Recently, a work of digital art was sold at an auction in Christie's for $69 million! Yes, you heard that right...
Digital artist Mike Winkelmann has been creating one piece a day. The image file he sold is made up of 5,000 days of work, and called “Everydays - The First 5000 days.”
Let's look at the world of digital art and how people buy and sell online.
A Unique Token
NFT’s, or non-fungible tokens, are unique signatures for non-physical objects, such as digital work. They are based on the concept of fungibility, which is to be “mutually interchangeable.” For example, a nine-carat diamond is fungible because it isn’t any different than another nine-carat diamond.
However, non-fungible assets are unique pieces, such as artwork, that are not interchangeable with other art pieces because each has its own distinctive identity. And this isn’t limited to digital artwork- internet domain names, such as Facebook or Instagram are non-fungible digital assets.
How do they work?
Artists can upload and certify any digital asset- 3d animations, video clips, music, etc onto blockchains. Blockchains are a sequence of records shared among a network that is accessible to the average internet user. No member can change or delete any data stored in a blockchain without interrupting the sequence.
Popular blockchains, such as the Ethereum blockchain, have provided platforms for creators to sell their digital work. To learn more about blockchains and bitcoins, read our earlier article HERE.
How popular are they?
Digital art is more lucrative than it seems. Winkelmann’s art piece sale was not an outlier. Popular YouTuber Logan Paul sold more than $5 million worth of digital Pokémon cards with his cartoon face to his followers.
Twitter boss Jack Dorsey’s first tweet has sold for $2.9 million dollars. An NFT self-portrait made by Sophia the Robot has sold for nearly $700,000 dollars. In 2017, CryptoKitties, a blockchain-like game where digital cats are bred and traded, generated over $1 million in virtual kitty sales.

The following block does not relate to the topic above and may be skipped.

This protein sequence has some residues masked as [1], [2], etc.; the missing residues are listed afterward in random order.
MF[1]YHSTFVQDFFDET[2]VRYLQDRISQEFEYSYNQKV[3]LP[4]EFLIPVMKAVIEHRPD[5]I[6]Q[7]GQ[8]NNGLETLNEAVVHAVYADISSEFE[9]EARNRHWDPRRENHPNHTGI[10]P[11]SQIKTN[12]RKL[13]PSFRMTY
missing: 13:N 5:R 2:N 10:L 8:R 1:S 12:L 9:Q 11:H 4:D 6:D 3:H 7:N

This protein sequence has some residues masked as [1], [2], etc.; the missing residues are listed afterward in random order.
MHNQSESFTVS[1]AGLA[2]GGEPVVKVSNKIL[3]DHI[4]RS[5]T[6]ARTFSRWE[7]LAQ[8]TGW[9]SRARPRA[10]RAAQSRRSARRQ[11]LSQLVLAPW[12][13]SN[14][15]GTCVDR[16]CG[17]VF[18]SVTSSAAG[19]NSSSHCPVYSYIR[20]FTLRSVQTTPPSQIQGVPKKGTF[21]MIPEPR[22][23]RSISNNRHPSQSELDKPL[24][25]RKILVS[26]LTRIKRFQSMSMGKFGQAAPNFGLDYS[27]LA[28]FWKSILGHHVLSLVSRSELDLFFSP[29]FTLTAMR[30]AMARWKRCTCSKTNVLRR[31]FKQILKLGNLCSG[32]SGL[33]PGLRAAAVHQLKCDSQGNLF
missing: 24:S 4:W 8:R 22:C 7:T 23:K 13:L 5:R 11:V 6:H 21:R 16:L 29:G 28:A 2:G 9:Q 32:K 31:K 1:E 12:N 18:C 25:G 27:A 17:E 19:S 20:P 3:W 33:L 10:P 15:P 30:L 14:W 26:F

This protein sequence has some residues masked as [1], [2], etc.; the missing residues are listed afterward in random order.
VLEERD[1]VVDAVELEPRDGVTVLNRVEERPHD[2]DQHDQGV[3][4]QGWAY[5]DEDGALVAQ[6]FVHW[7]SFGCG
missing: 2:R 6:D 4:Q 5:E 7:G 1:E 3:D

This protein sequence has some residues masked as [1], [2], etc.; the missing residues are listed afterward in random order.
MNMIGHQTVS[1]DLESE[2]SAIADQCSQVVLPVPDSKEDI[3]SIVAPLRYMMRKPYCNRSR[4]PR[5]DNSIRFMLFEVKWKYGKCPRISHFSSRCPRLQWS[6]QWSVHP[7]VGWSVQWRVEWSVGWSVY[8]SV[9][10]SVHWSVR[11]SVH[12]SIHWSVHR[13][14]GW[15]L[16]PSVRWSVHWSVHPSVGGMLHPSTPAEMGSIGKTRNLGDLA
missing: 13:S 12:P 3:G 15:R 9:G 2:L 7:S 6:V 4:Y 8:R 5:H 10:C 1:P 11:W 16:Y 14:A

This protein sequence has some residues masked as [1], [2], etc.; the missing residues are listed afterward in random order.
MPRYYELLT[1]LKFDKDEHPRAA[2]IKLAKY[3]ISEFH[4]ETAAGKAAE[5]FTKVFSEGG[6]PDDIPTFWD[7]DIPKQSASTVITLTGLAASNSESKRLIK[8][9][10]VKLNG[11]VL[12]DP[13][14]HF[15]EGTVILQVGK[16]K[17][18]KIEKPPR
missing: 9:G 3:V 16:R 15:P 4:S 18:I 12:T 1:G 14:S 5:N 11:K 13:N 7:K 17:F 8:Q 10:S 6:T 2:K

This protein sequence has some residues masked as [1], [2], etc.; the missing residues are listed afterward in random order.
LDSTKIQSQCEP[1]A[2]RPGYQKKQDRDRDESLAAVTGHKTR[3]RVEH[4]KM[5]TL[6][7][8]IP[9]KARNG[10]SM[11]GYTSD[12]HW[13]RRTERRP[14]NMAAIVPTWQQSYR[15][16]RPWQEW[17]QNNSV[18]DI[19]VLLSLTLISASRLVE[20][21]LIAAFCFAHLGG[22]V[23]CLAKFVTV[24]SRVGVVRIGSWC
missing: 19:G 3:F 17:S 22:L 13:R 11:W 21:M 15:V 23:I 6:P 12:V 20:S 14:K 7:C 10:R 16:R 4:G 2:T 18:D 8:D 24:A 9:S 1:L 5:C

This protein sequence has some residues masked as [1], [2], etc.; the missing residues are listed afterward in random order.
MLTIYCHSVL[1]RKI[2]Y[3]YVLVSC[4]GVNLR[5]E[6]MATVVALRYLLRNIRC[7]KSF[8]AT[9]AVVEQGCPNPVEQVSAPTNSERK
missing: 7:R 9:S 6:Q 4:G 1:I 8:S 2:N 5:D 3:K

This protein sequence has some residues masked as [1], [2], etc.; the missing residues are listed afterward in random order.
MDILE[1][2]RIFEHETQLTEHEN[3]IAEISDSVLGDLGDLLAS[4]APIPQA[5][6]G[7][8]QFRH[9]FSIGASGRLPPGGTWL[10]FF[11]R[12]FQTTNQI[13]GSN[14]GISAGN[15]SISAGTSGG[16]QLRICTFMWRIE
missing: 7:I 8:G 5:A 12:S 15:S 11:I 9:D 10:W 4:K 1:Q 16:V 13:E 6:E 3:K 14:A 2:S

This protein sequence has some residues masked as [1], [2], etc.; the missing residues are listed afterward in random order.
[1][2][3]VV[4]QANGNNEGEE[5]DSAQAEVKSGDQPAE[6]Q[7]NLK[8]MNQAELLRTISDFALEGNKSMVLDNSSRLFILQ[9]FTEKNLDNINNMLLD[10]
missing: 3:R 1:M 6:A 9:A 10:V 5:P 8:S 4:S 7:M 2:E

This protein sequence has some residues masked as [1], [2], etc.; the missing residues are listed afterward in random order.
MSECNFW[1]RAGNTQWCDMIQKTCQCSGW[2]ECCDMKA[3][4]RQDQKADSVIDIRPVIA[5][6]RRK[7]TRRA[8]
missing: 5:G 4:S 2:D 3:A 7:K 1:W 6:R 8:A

Is this the future?
Supporters of digital art have argued that it has the potential to change digital ownership on the Internet.
Already, it is very beneficial for artists to sell their work as NFTs, because it allows them to operate independently of art galleries and auction houses in order to sell their work. They can also earn royalties from future sales. In Winklemann’s case, he will receive a 10% royalty from each re-sale of his art piece!
On the other hand, some have argued that the high prices for NFT’s are driven in part by the novelty, and will not continue long-term. It is already difficult to buy NFTs, because most marketplaces require potential buyers to pay in cryptocurrency.
Cryptocurrency can be suspect. For example, Ethereum, the cryptocurrency most NFTs are purchased with has fluctuated wildly in value this year. The whole thing isn’t very environmentally friendly, either. A single transaction on Ethereum uses more power than an average US household does in a day.
Ethereum developers do have plans to make their platforms less wasteful. However, the energy inefficiency and the novelty driving up prices of NFTs have led some to question if blockchains like Ethereum are sustainable long-term.
But there is no denying that new technologies such as virtual buying and selling will keep on changing how the Internet is used!
Sources: Vox, Verge, NY Times, BBC